Vaishnavi Patel on the Surprising Evidence of Feminism in the Ramayana
This Week on the Book Dreams Podcast
What is it like to create a modern, feminist retelling of an ancient, foundational text? Vaishnavi Patel—author of the instant New York Times bestselling novel Kaikeyi, a reimagining of the Hindu epic the Ramayana—paints a vivid picture in this episode of Book Dreams. Vaishnavi’s novel “tells the story of the evil stepmother character [Kaikeyi], who sets off the whole epic by exiling Rama, and then just sort of disappears. [The novel] asks, What if she had reasons for doing what she did? What if the story was a little bit different and we can understand her actions rather than them just being spur-of-the-moment jealousy, which is what we get in the Ramayana?”
In this conversation with Eve and Julie, Vaishnavi relates why she became fascinated by Kaikeyi’s story; how her research led her to surprising evidence of feminism in the Ramayana source material; how she’s handled backlash from people who “believe in some sort of Hindu supremacy” and who deem her novel a threat; and why the novel in fact strengthened her relationship with Hinduism, as well as the connection of some of her readers to their Hindu faith.
From the episode:
Julie Sternberg: Religious and cultural texts, like the Ramayana and the Bible, for example, just an almost immeasurable societal power. They shape societal mores, and therefore individual thinking, in ways that we don’t even always register. Writing a book like Kaikeyi, you’re taking the reins on that force and you’re trying to steer it a bit. What is that like?
Vaishnavi Patel: It’s been a process. So when I first sat down to write this, I was sort of like, “This is my story. I grew up with it, I’ve done the research. I’m just gonna write it.” And I think it was really good for me that the first draft I wrote, I wasn’t thinking about potential reception. It was only after I wrote it. And, you know, I told my mom, and she was like, “Oh. People are really not gonna be happy about that one.” And then my editor, who is also a South Asian woman, was also like, “I fully support this book and we also have to be careful.”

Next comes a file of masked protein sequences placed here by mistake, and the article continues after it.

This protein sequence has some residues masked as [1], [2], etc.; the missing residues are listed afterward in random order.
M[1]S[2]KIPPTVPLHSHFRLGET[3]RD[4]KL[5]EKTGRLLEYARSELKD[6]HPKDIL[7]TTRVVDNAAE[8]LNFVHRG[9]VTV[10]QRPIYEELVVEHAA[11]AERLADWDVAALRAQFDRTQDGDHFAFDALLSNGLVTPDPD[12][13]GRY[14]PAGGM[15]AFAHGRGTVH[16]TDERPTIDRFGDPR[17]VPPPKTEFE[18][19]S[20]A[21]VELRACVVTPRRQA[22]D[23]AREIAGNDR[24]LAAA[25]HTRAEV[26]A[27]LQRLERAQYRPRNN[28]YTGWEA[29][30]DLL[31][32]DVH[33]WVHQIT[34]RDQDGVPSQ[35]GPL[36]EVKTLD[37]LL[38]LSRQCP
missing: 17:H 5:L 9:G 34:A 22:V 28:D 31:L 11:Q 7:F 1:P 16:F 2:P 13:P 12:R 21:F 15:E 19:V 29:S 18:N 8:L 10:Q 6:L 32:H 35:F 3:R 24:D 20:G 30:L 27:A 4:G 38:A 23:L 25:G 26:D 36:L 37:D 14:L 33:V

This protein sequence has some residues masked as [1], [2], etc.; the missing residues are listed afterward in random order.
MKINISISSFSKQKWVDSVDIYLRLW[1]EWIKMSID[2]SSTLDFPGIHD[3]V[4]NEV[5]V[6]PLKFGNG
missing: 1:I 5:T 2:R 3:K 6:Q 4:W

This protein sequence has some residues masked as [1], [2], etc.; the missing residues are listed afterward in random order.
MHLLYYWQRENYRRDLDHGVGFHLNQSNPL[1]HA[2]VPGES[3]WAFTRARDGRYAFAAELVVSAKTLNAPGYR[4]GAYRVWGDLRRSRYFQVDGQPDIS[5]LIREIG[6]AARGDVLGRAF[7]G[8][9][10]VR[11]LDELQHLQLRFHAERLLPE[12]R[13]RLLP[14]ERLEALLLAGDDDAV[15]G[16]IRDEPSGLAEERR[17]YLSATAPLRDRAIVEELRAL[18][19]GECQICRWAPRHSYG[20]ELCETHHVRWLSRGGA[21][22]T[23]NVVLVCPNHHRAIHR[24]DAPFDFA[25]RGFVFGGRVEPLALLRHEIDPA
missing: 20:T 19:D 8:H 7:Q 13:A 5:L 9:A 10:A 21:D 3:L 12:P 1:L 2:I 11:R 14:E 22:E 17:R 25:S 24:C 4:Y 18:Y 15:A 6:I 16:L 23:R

I don’t feel like any element of the actual story has been changed because of the knowledge that it’s a very powerful cultural story that means a lot to a lot of people. But it has changed … the marketing and the conversations that have come out of it.
I like that you brought up Christianity because we see a lot of critique of people who try to claim an alternate version of, say, Jesus’s life than what the more conservative mainstream version wants it to be. And I’d say that’s a very similar response to how any alternate versions of the character of Rama get reception. Just because I think across the world we’re seeing a rise of religious nationalism. I think navigating that has been tricky. There’s a fine line between people who disagree with you because they just have a different religious take, and that’s totally okay, and people who disagree with you because they believe in some sort of Hindu supremacy and they feel like you’re a threat to that, and that’s not okay.
Julie Sternberg: Mm-hmm.
Vaishnavi Patel: I don’t really have an answer about how I’m navigating it because it changes every day. You could ask me a week from now and I might have a completely different answer, but right now, my answer is that I speak up when I feel like I should, like if people genuinely want to talk about it and talk about why I would change the myth this way. But most of the time, I’m just not participating in these conversations. I’m letting other people have them.
Vaishnavi Patel is an attorney focusing on constitutional law and civil rights and the author of the New York Times bestselling novel Kaikeyi. She writes at the intersection of Indian myth, feminism, and anti-colonialism.
Book Dreams uses books to explore topics we can’t stop thinking about. Hosted by Julie Sternberg and Eve Yohalem, Book Dreams releases new episodes every Thursday. Visit our website for more about the show: www.bookdreamspodcast.com.